The Young Vic is rolling out the big guns for its first post-lockdown production. Artistic Director Kwame Kwei-Armah helms a new play by Booker Prize-winner Ben Okri, with sets and costumes from architect David Adjaye, whose design for a Holocaust memorial was approved last week for installation next to the Houses of Parliament. Expectations were high, but even with the best will of an audience happy to be back in the theatre, Changing Destiny an unsatisfying affair.
The play is based on ancient Egyptian poem The Tale of Sinuhe, which tells the story of a courtier who overhears conspiratorial talk about the death of the king, and, fearing strife, chooses to flee the country, eventually seeking refuge in Canaan. There, through working hard and marrying well, he becomes a powerful figure, and yet he is left spiritually bereft by his moral failings and a longing for his homeland.
Composed around 1875 BC, the poem weaves fictional elements into historical events, like an antique forerunner of Wolf Hall. Scholars have cited it as a possible influence on other stories of cultural significance such as the Biblical tales of Jonah and Joseph, or the works of Homer. The original text is relatively short, only 600 lines, but densely packed with events and ideas, which which are open to myriad interpretations. It is a work ripe for reinvention, but in a production with many shortcomings, the most obvious problem with Changing Destiny is the script.
Okri seeks contemporary resonances in his adaptation, with a focus on identity and xenophobia. These are there in the source material, and could have been developed into something compelling but Okri does too little to establish the character of Sinuhe, and instead of revealing concepts through action and dialogue, and trusting the audience to join the dots, he has the characters blankly state his theses.
Apparently drawing inspiration from another famous work of the Middle Kingdom called The Debate Between a Man and his Soul, most of the play is presented as an inner-monologue, but between two actors; one playing Sinuhe’s body and the other playing his spirit, who – in Okri’s retelling – has been abandoned in the flight from Egypt.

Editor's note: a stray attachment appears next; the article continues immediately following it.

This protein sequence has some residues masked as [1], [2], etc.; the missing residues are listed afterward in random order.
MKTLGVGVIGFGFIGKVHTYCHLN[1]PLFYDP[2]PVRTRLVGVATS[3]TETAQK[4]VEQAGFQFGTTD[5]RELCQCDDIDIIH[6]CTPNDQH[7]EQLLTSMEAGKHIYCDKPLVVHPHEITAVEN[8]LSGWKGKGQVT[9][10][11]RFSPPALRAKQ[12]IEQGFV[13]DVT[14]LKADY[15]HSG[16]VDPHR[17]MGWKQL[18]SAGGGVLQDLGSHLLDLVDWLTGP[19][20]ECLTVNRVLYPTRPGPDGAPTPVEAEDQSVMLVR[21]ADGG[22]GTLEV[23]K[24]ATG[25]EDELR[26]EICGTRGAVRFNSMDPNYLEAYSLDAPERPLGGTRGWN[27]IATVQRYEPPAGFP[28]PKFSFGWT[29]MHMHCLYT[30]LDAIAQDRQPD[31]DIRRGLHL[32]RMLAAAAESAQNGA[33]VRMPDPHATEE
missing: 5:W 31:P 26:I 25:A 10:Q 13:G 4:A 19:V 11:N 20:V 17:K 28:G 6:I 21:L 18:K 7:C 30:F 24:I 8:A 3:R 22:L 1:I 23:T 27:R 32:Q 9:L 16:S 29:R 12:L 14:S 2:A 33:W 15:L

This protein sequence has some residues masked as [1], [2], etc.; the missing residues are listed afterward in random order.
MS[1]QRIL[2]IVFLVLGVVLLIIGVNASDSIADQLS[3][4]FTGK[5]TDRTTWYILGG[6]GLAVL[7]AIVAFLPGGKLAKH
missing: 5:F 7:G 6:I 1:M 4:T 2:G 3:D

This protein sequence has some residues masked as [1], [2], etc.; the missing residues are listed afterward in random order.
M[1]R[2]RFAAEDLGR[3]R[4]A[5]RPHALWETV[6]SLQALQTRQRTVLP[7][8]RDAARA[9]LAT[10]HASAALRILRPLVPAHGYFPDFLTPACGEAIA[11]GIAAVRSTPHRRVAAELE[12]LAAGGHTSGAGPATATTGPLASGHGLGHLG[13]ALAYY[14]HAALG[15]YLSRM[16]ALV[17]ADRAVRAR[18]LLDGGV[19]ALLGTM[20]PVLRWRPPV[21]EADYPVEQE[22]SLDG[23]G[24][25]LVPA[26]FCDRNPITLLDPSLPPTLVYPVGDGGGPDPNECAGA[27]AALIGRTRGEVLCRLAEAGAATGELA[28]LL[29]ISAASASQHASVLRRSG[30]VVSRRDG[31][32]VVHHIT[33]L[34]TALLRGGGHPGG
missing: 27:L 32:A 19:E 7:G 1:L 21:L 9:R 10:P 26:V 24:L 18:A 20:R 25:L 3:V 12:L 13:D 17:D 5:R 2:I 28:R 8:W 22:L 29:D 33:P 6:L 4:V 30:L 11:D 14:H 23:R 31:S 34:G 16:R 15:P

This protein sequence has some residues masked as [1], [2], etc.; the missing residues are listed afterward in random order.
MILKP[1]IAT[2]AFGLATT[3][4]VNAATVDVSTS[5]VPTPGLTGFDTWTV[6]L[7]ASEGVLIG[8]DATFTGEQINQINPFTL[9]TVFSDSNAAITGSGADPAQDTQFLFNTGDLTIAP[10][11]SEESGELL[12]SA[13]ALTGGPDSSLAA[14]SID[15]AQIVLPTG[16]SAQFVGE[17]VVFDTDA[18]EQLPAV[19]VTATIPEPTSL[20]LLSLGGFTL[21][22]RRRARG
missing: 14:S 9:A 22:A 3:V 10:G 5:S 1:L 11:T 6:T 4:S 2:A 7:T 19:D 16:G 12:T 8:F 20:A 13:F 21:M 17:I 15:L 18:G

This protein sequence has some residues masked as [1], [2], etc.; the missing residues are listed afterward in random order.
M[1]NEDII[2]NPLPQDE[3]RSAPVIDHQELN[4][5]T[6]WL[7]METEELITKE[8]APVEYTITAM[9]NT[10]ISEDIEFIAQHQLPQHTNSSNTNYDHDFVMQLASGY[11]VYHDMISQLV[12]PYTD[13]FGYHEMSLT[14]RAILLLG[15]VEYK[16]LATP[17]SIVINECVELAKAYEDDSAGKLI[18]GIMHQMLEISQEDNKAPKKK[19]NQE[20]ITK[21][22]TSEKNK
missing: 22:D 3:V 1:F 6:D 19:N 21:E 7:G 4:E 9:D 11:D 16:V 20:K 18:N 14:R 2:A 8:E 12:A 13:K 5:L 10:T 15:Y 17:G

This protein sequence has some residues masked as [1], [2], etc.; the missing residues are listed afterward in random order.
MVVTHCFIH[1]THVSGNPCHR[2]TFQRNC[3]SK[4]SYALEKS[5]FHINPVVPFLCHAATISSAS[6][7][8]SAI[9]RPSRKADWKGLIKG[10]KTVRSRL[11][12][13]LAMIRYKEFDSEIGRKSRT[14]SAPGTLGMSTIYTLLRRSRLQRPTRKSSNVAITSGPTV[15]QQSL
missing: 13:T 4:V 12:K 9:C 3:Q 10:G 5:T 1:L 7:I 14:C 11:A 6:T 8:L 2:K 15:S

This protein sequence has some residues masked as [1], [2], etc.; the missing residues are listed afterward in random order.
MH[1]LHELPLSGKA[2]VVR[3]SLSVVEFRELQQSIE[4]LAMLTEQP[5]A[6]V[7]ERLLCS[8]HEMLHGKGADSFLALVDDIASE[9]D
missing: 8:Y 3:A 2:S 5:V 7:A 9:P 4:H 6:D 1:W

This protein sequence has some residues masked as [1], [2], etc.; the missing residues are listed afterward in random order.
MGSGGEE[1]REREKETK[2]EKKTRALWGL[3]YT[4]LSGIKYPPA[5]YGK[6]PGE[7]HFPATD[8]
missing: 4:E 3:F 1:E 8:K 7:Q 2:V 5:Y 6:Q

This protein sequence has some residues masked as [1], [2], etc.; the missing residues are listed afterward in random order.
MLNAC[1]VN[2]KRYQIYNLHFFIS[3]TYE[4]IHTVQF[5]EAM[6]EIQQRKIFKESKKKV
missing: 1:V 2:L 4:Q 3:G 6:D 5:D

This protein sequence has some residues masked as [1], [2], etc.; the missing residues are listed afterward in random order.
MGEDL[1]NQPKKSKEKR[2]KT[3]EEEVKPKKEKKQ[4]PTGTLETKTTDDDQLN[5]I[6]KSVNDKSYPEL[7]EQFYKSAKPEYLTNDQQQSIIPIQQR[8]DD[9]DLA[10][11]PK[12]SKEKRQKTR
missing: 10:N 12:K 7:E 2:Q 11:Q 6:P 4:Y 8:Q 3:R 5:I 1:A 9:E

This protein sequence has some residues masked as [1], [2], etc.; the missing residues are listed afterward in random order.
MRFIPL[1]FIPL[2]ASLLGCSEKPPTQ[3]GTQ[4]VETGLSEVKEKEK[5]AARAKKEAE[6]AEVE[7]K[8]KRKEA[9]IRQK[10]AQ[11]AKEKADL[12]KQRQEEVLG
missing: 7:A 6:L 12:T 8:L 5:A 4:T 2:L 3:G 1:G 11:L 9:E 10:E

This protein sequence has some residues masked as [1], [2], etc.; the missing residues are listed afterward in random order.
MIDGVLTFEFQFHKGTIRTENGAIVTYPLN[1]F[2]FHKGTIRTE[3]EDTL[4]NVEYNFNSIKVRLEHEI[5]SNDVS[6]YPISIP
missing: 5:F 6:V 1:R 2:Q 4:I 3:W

Before the play begins, the two actors, Joan Iyiola and Ashley Zhangazha, determine who will play which role. They walk on to the stage, out of character, greeting the audience, then play a best out of three game of Paper-Rock-Scissors. Once the parts have thus been assigned, the stage manager enters to sort out the prop bins that are placed around the stage. The actors do their best with what they have, and their earnestness and vitality do elevate things, but in the end the clunky dialogue, flat plot, and amateurish metatheatricality of the production are insurmountable.
Even the set is impractical. One of the main features of theatre in the round is that the audience can view the action from all sides, but here a pyramid sits mid-stage, its tip touching another which has been inverted above it – hanging from the ceiling like a pentahedral stalagmite. While they are visually arresting, they make it impossible to see everything that is happening on the stage, so that every seat in the house is transformed into one with an obscured view. Fortunately, the lower pyramid folds down and spends much of the play on the floor, serving little useful purpose. Meanwhile, video effects are intermittently projected onto the upper pyramid, but the quality of these is jarring when juxtaposed with the general lo-fi aesthetic.
Changing Destiny’s run-time is only an hour, so you would expect it to fizz with propulsive energy, but there are long stretches where little takes place. You must make allowances for the constraints that Covid imposed, especially for the actors, but these cannot account for the problems with the production design, script, or direction. This was a disappointing return, but given the difficulties confronting the performing arts during the pandemic, we must nevertheless be grateful that it is a return.